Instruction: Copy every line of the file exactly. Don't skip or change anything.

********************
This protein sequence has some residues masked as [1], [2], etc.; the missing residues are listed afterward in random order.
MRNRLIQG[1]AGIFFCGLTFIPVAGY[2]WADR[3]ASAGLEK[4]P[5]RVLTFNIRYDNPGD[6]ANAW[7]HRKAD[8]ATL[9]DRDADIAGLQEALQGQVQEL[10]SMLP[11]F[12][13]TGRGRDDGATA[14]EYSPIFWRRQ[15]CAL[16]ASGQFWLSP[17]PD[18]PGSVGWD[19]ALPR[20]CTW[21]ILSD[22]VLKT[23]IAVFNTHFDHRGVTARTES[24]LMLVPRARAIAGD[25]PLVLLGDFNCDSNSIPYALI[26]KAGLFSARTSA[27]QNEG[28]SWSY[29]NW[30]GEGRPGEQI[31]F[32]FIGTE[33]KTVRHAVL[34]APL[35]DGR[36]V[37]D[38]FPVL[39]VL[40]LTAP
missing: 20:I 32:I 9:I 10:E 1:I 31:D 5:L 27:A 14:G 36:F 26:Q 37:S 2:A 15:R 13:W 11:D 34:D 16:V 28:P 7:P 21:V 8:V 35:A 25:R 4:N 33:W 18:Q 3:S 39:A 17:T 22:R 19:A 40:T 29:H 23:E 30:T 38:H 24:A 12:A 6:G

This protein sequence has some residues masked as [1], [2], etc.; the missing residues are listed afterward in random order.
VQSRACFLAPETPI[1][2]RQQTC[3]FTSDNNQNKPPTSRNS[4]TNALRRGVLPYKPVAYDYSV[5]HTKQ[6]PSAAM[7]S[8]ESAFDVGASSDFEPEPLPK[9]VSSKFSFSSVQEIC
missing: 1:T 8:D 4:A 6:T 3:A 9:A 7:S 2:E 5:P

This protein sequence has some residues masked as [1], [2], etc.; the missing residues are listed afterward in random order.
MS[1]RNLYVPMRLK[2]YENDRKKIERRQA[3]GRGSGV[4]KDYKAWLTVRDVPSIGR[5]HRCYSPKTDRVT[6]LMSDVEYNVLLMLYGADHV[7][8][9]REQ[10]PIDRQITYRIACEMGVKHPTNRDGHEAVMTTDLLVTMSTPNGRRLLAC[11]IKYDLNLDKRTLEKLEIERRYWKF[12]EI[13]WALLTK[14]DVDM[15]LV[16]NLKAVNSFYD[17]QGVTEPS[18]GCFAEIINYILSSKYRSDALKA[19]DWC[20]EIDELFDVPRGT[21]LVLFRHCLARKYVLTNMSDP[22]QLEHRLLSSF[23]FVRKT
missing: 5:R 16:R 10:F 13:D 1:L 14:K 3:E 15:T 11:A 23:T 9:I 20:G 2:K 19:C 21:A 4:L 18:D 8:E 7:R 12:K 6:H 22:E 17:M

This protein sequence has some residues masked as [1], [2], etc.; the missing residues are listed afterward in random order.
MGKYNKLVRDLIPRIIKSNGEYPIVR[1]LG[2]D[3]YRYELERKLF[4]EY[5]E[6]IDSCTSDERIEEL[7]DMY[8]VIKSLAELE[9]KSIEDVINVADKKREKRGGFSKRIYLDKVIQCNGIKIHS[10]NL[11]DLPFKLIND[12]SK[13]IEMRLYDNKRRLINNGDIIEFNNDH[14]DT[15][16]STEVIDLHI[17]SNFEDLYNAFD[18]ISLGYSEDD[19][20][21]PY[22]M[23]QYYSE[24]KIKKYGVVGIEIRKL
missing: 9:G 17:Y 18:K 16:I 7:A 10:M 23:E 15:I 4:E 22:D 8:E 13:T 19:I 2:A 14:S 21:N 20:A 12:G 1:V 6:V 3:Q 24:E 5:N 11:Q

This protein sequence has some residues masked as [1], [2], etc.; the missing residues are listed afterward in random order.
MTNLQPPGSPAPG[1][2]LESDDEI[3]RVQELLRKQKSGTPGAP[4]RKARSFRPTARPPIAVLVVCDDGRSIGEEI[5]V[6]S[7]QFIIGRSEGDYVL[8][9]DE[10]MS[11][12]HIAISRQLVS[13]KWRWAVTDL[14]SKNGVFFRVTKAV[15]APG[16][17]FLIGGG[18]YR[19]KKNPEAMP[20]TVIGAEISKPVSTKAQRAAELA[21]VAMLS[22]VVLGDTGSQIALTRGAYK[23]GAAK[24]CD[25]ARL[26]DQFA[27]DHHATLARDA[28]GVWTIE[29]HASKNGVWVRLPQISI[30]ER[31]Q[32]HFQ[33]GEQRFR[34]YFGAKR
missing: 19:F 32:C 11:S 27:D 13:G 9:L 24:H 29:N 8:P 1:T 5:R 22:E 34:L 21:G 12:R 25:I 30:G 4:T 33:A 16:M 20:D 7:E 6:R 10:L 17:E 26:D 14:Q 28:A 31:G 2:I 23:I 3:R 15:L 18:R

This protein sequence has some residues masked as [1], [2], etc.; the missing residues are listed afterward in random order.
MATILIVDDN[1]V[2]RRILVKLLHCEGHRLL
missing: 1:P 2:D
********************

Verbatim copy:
This protein sequence has some residues masked as [1], [2], etc.; the missing residues are listed afterward in random order.
MRNRLIQG[1]AGIFFCGLTFIPVAGY[2]WADR[3]ASAGLEK[4]P[5]RVLTFNIRYDNPGD[6]ANAW[7]HRKAD[8]ATL[9]DRDADIAGLQEALQGQVQEL[10]SMLP[11]F[12][13]TGRGRDDGATA[14]EYSPIFWRRQ[15]CAL[16]ASGQFWLSP[17]PD[18]PGSVGWD[19]ALPR[20]CTW[21]ILSD[22]VLKT[23]IAVFNTHFDHRGVTARTES[24]LMLVPRARAIAGD[25]PLVLLGDFNCDSNSIPYALI[26]KAGLFSARTSA[27]QNEG[28]SWSY[29]NW[30]GEGRPGEQI[31]F[32]FIGTE[33]KTVRHAVL[34]APL[35]DGR[36]V[37]D[38]FPVL[39]VL[40]LTAP
missing: 20:I 32:I 9:I 10:E 1:I 31:D 5:L 27:A 14:G 36:F 26:Q 37:S 2:A 15:R 13:W 11:D 34:D 16:V 28:P 7:P 21:V 8:V 35:A 25:R 4:N 33:W 18:Q 3:S 39:A 17:T 22:R 19:A 40:T 29:H 23:E 30:T 38:H 24:A 12:A 6:G

This protein sequence has some residues masked as [1], [2], etc.; the missing residues are listed afterward in random order.
VQSRACFLAPETPI[1][2]RQQTC[3]FTSDNNQNKPPTSRNS[4]TNALRRGVLPYKPVAYDYSV[5]HTKQ[6]PSAAM[7]S[8]ESAFDVGASSDFEPEPLPK[9]VSSKFSFSSVQEIC
missing: 1:T 8:D 4:A 6:T 3:A 9:A 7:S 2:E 5:P

This protein sequence has some residues masked as [1], [2], etc.; the missing residues are listed afterward in random order.
MS[1]RNLYVPMRLK[2]YENDRKKIERRQA[3]GRGSGV[4]KDYKAWLTVRDVPSIGR[5]HRCYSPKTDRVT[6]LMSDVEYNVLLMLYGADHV[7][8][9]REQ[10]PIDRQITYRIACEMGVKHPTNRDGHEAVMTTDLLVTMSTPNGRRLLAC[11]IKYDLNLDKRTLEKLEIERRYWKF[12]EI[13]WALLTK[14]DVDM[15]LV[16]NLKAVNSFYD[17]QGVTEPS[18]GCFAEIINYILSSKYRSDALKA[19]DWC[20]EIDELFDVPRGT[21]LVLFRHCLARKYVLTNMSDP[22]QLEHRLLSSF[23]FVRKT
missing: 5:R 16:R 10:F 13:D 1:L 14:K 3:E 15:T 11:A 23:T 9:I 20:G 2:K 19:C 21:A 4:L 18:D 8:E 7:R 12:K 6:H 22:E 17:M

This protein sequence has some residues masked as [1], [2], etc.; the missing residues are listed afterward in random order.
MGKYNKLVRDLIPRIIKSNGEYPIVR[1]LG[2]D[3]YRYELERKLF[4]EY[5]E[6]IDSCTSDERIEEL[7]DMY[8]VIKSLAELE[9]KSIEDVINVADKKREKRGGFSKRIYLDKVIQCNGIKIHS[10]NL[11]DLPFKLIND[12]SK[13]IEMRLYDNKRRLINNGDIIEFNNDH[14]DT[15][16]STEVIDLHI[17]SNFEDLYNAFD[18]ISLGYSEDD[19][20][21]PY[22]M[23]QYYSE[24]KIKKYGVVGIEIRKL
missing: 9:G 17:Y 18:K 16:I 7:A 10:M 23:E 15:I 4:E 22:D 8:E 13:T 19:I 2:A 14:S 21:N 20:A 12:G 1:V 6:V 3:Q 24:E 5:N 11:Q

This protein sequence has some residues masked as [1], [2], etc.; the missing residues are listed afterward in random order.
MTNLQPPGSPAPG[1][2]LESDDEI[3]RVQELLRKQKSGTPGAP[4]RKARSFRPTARPPIAVLVVCDDGRSIGEEI[5]V[6]S[7]QFIIGRSEGDYVL[8][9]DE[10]MS[11][12]HIAISRQLVS[13]KWRWAVTDL[14]SKNGVFFRVTKAV[15]APG[16][17]FLIGGG[18]YR[19]KKNPEAMP[20]TVIGAEISKPVSTKAQRAAELA[21]VAMLS[22]VVLGDTGSQIALTRGAYK[23]GAAK[24]CD[25]ARL[26]DQFA[27]DHHATLARDA[28]GVWTIE[29]HASKNGVWVRLPQISI[30]ER[31]Q[32]HFQ[33]GEQRFR[34]YFGAKR
missing: 19:F 32:C 11:S 27:D 13:G 9:L 24:H 29:N 8:P 1:T 5:R 22:E 34:L 21:G 12:R 25:I 30:G 4:T 33:A 16:M 20:D 7:E 6:R 10:L 17:E 26:D 14:Q 28:A 31:G 2:I 23:I 3:R 15:L 18:R

This protein sequence has some residues masked as [1], [2], etc.; the missing residues are listed afterward in random order.
MATILIVDDN[1]V[2]RRILVKLLHCEGHRLL
missing: 1:P 2:D